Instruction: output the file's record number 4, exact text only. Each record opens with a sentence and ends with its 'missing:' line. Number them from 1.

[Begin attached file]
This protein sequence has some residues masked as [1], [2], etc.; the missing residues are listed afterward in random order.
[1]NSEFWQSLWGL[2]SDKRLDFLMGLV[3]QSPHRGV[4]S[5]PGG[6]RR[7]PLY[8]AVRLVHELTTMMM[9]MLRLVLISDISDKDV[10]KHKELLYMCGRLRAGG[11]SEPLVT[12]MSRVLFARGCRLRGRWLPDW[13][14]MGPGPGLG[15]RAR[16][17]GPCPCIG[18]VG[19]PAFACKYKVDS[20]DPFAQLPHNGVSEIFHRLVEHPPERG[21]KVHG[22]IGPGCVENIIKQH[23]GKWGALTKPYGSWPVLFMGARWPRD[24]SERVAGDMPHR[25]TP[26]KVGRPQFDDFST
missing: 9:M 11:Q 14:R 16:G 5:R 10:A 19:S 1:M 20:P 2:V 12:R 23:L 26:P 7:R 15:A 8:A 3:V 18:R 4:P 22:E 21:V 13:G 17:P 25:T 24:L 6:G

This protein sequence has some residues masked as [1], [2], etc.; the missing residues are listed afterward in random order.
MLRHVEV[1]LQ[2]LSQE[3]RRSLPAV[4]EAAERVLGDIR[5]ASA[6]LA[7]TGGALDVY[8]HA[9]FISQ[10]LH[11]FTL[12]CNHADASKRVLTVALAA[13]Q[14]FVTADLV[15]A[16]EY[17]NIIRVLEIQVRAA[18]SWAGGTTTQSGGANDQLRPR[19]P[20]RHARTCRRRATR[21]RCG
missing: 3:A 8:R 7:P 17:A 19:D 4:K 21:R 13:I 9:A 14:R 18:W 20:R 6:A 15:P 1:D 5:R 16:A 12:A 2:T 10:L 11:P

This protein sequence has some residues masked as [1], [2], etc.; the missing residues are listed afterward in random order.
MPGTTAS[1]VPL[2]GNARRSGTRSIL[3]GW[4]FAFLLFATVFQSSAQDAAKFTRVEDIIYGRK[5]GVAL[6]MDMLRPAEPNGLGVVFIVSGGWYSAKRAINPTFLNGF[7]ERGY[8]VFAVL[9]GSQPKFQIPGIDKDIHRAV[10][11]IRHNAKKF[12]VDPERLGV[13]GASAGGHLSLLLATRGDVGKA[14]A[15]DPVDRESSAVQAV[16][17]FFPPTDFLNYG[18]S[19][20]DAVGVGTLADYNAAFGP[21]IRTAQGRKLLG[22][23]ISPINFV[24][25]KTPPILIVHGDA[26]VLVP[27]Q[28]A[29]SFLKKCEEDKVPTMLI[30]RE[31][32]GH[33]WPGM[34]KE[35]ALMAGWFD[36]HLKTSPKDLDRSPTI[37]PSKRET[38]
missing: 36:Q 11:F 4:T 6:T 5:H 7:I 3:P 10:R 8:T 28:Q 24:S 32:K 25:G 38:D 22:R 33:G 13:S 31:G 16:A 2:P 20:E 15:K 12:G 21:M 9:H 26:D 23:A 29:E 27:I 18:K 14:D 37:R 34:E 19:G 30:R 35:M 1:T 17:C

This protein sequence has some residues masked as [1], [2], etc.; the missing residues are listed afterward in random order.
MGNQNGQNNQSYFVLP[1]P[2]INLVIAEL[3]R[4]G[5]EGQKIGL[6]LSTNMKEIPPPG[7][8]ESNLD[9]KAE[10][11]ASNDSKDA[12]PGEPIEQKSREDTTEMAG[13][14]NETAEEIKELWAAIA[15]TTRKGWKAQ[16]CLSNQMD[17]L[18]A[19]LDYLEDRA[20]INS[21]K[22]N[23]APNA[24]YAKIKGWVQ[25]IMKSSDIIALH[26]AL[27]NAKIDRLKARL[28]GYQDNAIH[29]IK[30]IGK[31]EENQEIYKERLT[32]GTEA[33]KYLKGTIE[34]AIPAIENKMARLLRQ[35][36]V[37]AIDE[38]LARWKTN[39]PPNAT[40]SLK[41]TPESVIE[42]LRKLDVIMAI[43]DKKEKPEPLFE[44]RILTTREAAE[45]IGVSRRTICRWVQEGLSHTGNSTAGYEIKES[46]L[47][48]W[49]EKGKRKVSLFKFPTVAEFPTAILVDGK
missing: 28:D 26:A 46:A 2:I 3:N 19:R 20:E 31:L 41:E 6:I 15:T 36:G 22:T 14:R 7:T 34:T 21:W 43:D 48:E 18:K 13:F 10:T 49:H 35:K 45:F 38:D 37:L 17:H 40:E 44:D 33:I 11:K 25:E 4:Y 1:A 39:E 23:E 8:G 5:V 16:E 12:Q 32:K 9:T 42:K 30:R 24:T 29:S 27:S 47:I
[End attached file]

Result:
This protein sequence has some residues masked as [1], [2], etc.; the missing residues are listed afterward in random order.
MGNQNGQNNQSYFVLP[1]P[2]INLVIAEL[3]R[4]G[5]EGQKIGL[6]LSTNMKEIPPPG[7][8]ESNLD[9]KAE[10][11]ASNDSKDA[12]PGEPIEQKSREDTTEMAG[13][14]NETAEEIKELWAAIA[15]TTRKGWKAQ[16]CLSNQMD[17]L[18]A[19]LDYLEDRA[20]INS[21]K[22]N[23]APNA[24]YAKIKGWVQ[25]IMKSSDIIALH[26]AL[27]NAKIDRLKARL[28]GYQDNAIH[29]IK[30]IGK[31]EENQEIYKERLT[32]GTEA[33]KYLKGTIE[34]AIPAIENKMARLLRQ[35][36]V[37]AIDE[38]LARWKTN[39]PPNAT[40]SLK[41]TPESVIE[42]LRKLDVIMAI[43]DKKEKPEPLFE[44]RILTTREAAE[45]IGVSRRTICRWVQEGLSHTGNSTAGYEIKES[46]L[47][48]W[49]EKGKRKVSLFKFPTVAEFPTAILVDGK
missing: 28:D 26:A 46:A 2:I 3:N 19:R 20:E 31:L 41:E 6:I 15:T 36:G 22:T 14:R 7:T 34:T 21:W 43:D 48:E 18:K 13:F 10:T 49:H 35:K 45:F 38:D 37:L 17:H 40:E 44:D 33:I 11:K 25:E 4:Y 1:A 39:E 23:E 8:G 5:V 16:E 12:Q 32:K 9:T 42:K 30:R 24:T 29:S 27:S 47:I